How Biden can bring Americans detained in Iran home

This week, the Biden administration agreed to trade Afghan drug lord Bashir Noorzai for the freedom of US citizen Mark Frerichs, whom the Taliban has held captive for the past two and a half years. It’s a diplomatic victory, and Frerichs’ family and friends must be thrilled to finally see him home. But for American citizens detained in Iran, that sense of freedom remains elusive. “Iran must allow [U.S. citizens] Baquer and Siamak Namazi, Emad Shargi and Morad Tahbaz to return home to their loved ones,” State Department deputy spokesman Vedant Patel urged during a September 7 press briefing. Indeed, these Iranian-Americans have been deprived of their liberty for years by the Iranian government, which has held them as part of its long-standing practice of arresting foreign nationals and using them as bargaining chips. And while the Iranian authorities are entirely responsible for the suffering of these people, there is reason to believe that the United States can do more to secure their release.

“We continue to approach negotiations to secure the release of four wrongfully detained US citizens with the utmost urgency,” Patel said. It has been alleged, however, that the US government linked the release of the prisoners to the success of ongoing negotiations to revive the 2015 nuclear deal. Some of the prisoners made the argument themselves, including Siamak Namazi during of one New York Times op-ed, and this has been reflected in recent media. According to media reports, the draft agreement being negotiated will see the prisoners released immediately after an agreement is reached.

The Biden administration, however, maintains that it is pursuing the release of prisoners and the nuclear deal independently. In any case, the two issues should not be linked, especially since the nuclear negotiations have been repeatedly at an impasse and could collapse completely, leaving those Americans languishing in Iranian prisons for the foreseeable future. There are currently two viable avenues – prisoner exchanges and humanitarian exchanges – that President Biden can follow to secure the release of US citizens detained in Iran.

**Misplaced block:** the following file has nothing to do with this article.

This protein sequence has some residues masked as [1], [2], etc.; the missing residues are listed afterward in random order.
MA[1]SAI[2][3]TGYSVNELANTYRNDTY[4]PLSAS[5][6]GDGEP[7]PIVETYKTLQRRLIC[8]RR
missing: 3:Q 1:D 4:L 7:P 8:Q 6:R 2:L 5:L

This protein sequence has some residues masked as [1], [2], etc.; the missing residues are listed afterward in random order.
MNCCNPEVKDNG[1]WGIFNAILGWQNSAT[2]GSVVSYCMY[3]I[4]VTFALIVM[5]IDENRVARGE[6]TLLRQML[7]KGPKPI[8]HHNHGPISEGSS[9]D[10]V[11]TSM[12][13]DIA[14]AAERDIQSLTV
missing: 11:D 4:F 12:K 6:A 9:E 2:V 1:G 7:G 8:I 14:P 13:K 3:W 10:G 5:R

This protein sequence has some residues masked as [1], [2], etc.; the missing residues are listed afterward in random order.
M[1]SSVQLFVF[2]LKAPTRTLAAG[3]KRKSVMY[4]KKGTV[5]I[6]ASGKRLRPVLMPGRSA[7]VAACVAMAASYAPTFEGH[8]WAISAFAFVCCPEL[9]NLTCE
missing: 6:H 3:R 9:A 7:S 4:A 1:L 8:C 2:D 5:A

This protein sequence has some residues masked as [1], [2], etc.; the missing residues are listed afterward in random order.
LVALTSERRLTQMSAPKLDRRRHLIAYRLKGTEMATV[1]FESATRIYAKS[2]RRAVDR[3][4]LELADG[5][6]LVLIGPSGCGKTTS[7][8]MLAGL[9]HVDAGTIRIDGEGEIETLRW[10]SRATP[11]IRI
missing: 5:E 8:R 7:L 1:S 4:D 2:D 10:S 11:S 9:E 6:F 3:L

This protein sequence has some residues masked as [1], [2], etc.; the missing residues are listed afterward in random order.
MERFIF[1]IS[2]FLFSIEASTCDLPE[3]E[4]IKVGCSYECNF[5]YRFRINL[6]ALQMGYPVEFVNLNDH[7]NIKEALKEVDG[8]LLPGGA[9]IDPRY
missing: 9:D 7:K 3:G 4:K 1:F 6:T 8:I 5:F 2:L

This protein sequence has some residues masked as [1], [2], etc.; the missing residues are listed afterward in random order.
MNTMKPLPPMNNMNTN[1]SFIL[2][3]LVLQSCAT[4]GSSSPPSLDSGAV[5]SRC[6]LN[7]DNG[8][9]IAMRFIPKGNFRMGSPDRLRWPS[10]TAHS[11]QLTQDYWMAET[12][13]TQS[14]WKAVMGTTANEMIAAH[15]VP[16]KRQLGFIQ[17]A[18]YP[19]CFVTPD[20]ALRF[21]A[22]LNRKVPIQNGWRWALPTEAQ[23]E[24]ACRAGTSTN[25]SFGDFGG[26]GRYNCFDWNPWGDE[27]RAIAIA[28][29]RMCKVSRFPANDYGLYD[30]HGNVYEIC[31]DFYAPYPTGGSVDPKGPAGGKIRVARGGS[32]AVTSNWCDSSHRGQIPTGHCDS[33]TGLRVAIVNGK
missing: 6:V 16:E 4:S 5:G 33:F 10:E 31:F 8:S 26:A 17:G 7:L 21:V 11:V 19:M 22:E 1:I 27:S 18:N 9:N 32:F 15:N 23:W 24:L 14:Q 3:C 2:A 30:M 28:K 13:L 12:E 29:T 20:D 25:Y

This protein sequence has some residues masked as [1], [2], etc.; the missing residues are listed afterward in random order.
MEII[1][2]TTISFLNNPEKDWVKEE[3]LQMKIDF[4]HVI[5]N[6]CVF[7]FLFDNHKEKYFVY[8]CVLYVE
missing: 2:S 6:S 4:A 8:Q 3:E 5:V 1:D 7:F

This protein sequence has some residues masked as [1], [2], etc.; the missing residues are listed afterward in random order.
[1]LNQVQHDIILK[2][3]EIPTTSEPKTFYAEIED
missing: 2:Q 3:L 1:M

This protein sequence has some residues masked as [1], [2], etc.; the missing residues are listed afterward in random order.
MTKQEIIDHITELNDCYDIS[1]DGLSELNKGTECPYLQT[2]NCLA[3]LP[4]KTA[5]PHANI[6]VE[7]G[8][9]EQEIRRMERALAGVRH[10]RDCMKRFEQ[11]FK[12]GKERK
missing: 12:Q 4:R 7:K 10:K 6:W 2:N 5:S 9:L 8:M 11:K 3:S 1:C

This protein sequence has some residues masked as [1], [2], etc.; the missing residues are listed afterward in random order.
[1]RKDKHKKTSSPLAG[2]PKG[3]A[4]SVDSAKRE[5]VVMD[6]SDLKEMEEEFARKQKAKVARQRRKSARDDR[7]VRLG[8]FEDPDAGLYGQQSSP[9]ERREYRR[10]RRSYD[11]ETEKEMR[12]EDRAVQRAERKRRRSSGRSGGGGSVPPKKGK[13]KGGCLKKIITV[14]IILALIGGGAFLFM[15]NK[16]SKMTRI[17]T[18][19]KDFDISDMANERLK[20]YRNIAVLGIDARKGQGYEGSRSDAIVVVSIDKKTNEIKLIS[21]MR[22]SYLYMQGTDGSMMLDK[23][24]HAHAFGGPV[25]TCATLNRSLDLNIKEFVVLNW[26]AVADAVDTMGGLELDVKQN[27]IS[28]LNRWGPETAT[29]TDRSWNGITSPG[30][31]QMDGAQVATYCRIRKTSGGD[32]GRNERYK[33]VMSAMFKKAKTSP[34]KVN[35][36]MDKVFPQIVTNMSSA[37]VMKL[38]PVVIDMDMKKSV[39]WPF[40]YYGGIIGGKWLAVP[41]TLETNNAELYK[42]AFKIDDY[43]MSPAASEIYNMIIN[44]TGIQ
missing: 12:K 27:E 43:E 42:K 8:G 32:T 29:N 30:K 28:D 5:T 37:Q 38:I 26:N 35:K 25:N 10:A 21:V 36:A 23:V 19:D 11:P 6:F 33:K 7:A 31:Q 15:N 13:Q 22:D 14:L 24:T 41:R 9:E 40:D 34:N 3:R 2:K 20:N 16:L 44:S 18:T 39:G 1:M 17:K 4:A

Two options: Prisoner Exchange or Follow in the footsteps of the UK Humanitarian exchange

The Biden administration cannot risk losing opportunities to release Americans detained in Iran. The case of Siamak Namazi and his father Baquer is particularly flagrant and tragic. Siamak has been imprisoned since October 2015 and is serving a 10-year sentence on bogus espionage charges. Her father was arrested in February 2016 after traveling to Iran to seek his release. While Baquer, 85,’s prison sentence has been commuted, he is banned from leaving the country despite his deteriorating health and urgent need for life-saving surgery. Meanwhile, Siamak is the longest-serving US prisoner held in Iran and has been denied requests for leave, even to visit his sick father. In a recent heartbreaking letter he wrote from prison, Siamak pleaded with the Iranian authorities for “Treat me like a human! Let me take care of my elderly and sick parents for a while.

As the families of the four detained US citizens wrote in May, “linking the fate of the hostages to the JCPOA [the Iran nuclear deal] could also result in prolonged and unnecessary agony for them and for us. But what may be holding President Biden back is a political calculation informed by a January 2016 U.S.-Iran deal that brought back several U.S. citizens, including Washington Post journalist Jason Rezaian. While that deal provided in exchange for the release of seven Iranians primarily detained for US sanctions violations, it occurred alongside a separate deal that saw the US repay a decades-old debt to the Iran as part of Iranian-American claims. Court. The timing of these two breakthroughs amid a period of diplomatic momentum due to the successful implementation of the Iran nuclear deal has led opponents of the Obama administration to falsely ridicule him for trading “pallets” of money in Tehran for prisoners.

There is no doubt that Biden’s critics will seek to create a political cost for any deal the administration makes with Iran, even if those critics have no alternative plan that would bring Americans home. But the opportunity exists for Biden to score a political victory by pursuing viable options to secure the release of those Americans who cannot be construed as giving money to Tehran for the prisoners. It should be noted that the US government has long had a policy of not paying money for the freedom of Americans wrongfully detained overseas.